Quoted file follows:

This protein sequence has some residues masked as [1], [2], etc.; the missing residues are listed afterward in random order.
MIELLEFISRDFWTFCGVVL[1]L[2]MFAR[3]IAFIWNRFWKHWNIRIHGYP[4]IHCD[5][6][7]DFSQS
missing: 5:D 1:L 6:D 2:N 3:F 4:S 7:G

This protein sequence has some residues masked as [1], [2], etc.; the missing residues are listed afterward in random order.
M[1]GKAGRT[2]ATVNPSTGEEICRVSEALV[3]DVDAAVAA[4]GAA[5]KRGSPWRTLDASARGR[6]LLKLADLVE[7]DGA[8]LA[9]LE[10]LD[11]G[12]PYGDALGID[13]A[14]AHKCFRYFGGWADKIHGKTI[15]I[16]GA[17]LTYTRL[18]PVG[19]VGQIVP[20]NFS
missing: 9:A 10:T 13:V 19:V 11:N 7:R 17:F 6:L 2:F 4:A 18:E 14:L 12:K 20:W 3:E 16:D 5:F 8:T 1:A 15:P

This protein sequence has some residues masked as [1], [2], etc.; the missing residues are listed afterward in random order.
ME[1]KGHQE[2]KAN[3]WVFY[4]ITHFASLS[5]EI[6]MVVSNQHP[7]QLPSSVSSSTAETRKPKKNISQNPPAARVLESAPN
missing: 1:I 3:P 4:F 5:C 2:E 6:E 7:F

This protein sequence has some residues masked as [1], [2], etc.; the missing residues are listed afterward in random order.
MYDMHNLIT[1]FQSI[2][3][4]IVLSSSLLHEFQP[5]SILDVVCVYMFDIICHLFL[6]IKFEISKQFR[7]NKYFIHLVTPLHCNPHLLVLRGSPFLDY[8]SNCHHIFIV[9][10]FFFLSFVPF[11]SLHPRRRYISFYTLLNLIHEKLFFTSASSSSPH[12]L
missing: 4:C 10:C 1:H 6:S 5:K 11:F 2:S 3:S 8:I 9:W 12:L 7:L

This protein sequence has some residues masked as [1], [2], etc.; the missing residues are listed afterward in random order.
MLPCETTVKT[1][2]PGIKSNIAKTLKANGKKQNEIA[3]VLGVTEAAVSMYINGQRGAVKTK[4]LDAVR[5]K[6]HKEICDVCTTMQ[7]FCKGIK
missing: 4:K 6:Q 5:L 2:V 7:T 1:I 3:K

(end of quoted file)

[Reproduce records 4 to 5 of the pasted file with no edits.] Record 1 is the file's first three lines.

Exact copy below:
This protein sequence has some residues masked as [1], [2], etc.; the missing residues are listed afterward in random order.
MYDMHNLIT[1]FQSI[2][3][4]IVLSSSLLHEFQP[5]SILDVVCVYMFDIICHLFL[6]IKFEISKQFR[7]NKYFIHLVTPLHCNPHLLVLRGSPFLDY[8]SNCHHIFIV[9][10]FFFLSFVPF[11]SLHPRRRYISFYTLLNLIHEKLFFTSASSSSPH[12]L
missing: 4:C 10:C 1:H 6:S 5:K 11:F 2:S 3:S 8:I 9:W 12:L 7:L

This protein sequence has some residues masked as [1], [2], etc.; the missing residues are listed afterward in random order.
MLPCETTVKT[1][2]PGIKSNIAKTLKANGKKQNEIA[3]VLGVTEAAVSMYINGQRGAVKTK[4]LDAVR[5]K[6]HKEICDVCTTMQ[7]FCKGIK
missing: 4:K 6:Q 5:L 2:V 7:T 1:I 3:K